Aberffraw Golf Statistieken, December: Alle Golven – Alle Wind
This image shows the variation of swells directed at Aberffraw through an average December, based on 2457 NWW3 model predictions since 2006 (values every 3 hours). The wave model does not forecast wind and surf right at the coast so we have chosen the most applicable grid node based on what we know about Aberffraw, and at Aberffraw the best grid node is 20 km away (12 miles).
The rose diagram shows the distribution of swell directions and swell sizes, while the graph at the bottom shows the same thing without direction information. Five colours show increasing wave sizes. The smallest swells, less than 0.5m (1.5 feet), high are coloured blue. These occurred only 39% of the time. Green and yellow represent increasing swell sizes and biggest swells greater than >3m (>10ft) are shown in red. In each graph, the area of any colour is proportional to how often that size swell occurs.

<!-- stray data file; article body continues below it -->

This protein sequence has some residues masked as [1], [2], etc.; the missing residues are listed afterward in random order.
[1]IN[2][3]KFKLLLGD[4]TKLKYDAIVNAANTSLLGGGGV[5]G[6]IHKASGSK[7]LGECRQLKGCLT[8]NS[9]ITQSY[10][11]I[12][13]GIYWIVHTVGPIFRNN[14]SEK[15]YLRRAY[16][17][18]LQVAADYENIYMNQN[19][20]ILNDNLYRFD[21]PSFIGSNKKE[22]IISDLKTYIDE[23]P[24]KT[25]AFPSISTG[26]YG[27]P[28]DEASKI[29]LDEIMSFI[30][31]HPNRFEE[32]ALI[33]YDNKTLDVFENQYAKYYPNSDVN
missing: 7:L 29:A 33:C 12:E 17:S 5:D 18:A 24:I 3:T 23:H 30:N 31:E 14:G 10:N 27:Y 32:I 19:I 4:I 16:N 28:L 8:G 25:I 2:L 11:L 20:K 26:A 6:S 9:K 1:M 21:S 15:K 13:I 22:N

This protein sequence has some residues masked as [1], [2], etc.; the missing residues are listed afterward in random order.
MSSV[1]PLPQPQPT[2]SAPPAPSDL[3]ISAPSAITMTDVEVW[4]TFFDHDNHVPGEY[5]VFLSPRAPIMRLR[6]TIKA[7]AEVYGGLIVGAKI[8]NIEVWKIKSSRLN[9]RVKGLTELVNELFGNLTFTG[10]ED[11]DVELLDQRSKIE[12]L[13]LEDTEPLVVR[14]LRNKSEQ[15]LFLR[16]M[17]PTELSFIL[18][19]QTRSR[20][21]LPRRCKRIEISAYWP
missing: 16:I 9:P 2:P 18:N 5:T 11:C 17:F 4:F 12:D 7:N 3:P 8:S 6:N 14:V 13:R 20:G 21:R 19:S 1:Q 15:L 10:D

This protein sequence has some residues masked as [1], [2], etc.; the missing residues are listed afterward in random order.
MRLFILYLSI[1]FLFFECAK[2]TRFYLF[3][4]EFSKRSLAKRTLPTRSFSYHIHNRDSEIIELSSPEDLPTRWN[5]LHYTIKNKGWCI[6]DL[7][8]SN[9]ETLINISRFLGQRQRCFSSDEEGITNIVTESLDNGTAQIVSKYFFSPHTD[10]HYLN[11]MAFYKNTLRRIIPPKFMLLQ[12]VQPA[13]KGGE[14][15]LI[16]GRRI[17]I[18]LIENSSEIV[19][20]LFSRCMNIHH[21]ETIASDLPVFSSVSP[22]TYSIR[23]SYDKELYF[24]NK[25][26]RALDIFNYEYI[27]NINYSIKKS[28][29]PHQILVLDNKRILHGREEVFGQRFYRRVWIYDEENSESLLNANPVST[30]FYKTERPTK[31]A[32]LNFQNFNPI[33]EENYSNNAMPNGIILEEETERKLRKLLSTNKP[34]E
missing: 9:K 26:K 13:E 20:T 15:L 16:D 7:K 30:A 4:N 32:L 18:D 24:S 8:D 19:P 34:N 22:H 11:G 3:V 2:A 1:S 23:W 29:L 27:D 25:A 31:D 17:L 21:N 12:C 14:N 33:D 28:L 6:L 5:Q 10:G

The diagram indicates that the dominant swell direction, shown by the largest spokes, was SW (which was the same as the prevailing wind direction). Because the wave model grid is out to sea, sometimes a strong offshore wind blows largest waves away from Aberffraw and offshore. We group these with the no surf category of the bar chart. To avoid confusion we don't show these in the rose graph. Because wind determines whether or not waves are good for surfing at Aberffraw, you can view an alternative image that shows only the swells that were expected to coincide with glassy or offshore wind conditions. In a typical December, swells large enough to cause clean enough to surf waves at Aberffraw run for about 61% of the time.
IMPORTANT: Beta version feature! Swell heights are open water values from NWW3. There is no attempt to model near-shore effects. Coastal wave heights will generally be less, especially if the break does not have unobstructed exposure to the open ocean.